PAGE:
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Changes in h-reflex amplitude during massage of triceps surae in healthy subjects.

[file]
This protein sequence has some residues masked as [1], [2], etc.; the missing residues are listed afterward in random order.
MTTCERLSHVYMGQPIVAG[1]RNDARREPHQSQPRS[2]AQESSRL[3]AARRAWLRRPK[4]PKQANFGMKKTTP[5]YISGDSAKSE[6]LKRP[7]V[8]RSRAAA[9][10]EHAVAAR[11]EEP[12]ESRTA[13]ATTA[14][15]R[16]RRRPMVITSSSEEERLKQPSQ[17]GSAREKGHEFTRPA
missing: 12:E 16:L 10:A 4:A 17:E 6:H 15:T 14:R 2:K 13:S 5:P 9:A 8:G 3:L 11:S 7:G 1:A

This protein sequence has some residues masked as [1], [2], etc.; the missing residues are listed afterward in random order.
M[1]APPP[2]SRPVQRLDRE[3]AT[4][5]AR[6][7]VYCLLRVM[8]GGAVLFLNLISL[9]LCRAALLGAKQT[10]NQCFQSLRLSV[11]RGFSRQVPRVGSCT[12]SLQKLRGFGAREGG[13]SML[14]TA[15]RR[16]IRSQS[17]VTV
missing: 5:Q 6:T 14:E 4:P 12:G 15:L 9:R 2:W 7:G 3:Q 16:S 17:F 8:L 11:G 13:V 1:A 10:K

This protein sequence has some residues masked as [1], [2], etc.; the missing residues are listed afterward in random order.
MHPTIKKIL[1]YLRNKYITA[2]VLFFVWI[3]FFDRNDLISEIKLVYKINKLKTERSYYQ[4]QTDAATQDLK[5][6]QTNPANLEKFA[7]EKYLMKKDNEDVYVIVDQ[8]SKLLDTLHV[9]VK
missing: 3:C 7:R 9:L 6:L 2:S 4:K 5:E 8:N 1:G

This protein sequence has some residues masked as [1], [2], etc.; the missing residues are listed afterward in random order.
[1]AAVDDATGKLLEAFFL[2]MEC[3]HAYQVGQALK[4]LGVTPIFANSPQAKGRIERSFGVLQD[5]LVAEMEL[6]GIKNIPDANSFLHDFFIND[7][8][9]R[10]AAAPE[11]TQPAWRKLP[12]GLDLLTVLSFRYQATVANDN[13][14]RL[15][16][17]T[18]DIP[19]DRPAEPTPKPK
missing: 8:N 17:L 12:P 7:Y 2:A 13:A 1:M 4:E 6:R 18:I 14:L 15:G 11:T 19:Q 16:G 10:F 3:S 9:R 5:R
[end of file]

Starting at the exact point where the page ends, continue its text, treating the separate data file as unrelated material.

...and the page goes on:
The purpose of this study was to investigate the effects of massage on neuromuscular excitability, as measured by changes in Hoffmann reflex (H-reflex) amplitudes. Nine healthy subjects (= 25.2 years; 2 males, 7 females), with no history of neurological disease, participated in the study. H-reflexes were elicited from the right soleus muscle by delivering square wave impulses (Grass S48 stimulator) of 1 msec duration to the posterior tibial nerve of the same leg. H-reflex peak to peak amplitudes were measured at 10 sec intervals, and a total of 10 recordings were made during each of five separate conditions (C1, C2, MASS, C3, and C4). Two pretreatment control (C1 and C2) conditions, separated by a 5-minute pause in the recordings, were immediately followed by the massage condition (MASS). H-reflex recordings were also made during the first 2 minutes of a 3-minute massage application to the right triceps surae muscle group. One post-treatment control (C3) condition was introduced immediately following the termination of the massage, and a second (C4) after a 5 minute delay. A one-way repeated measures analysis of variance revealed a significant difference among conditions (F4,32 = 32.26, p < 0.01) for individual means. Newman Keuls post hoc procedures for pair-wise comparisons revealed that all massage-control pairings were statistically different (p < 0.01). No other pairings (control-control) were significantly different. A 71% decrease in H-reflex amplitudes was observed during the massage, followed by a return to baseline levels immediately following the termination of the massage. These results suggest the use of massage as an alternative to other therapeutic modalities such as passive muscle stretching and tendon pressure to decrease spinal motoneuron excitability. J Orthop Sports Phys Ther 1990;12(2):55-59.


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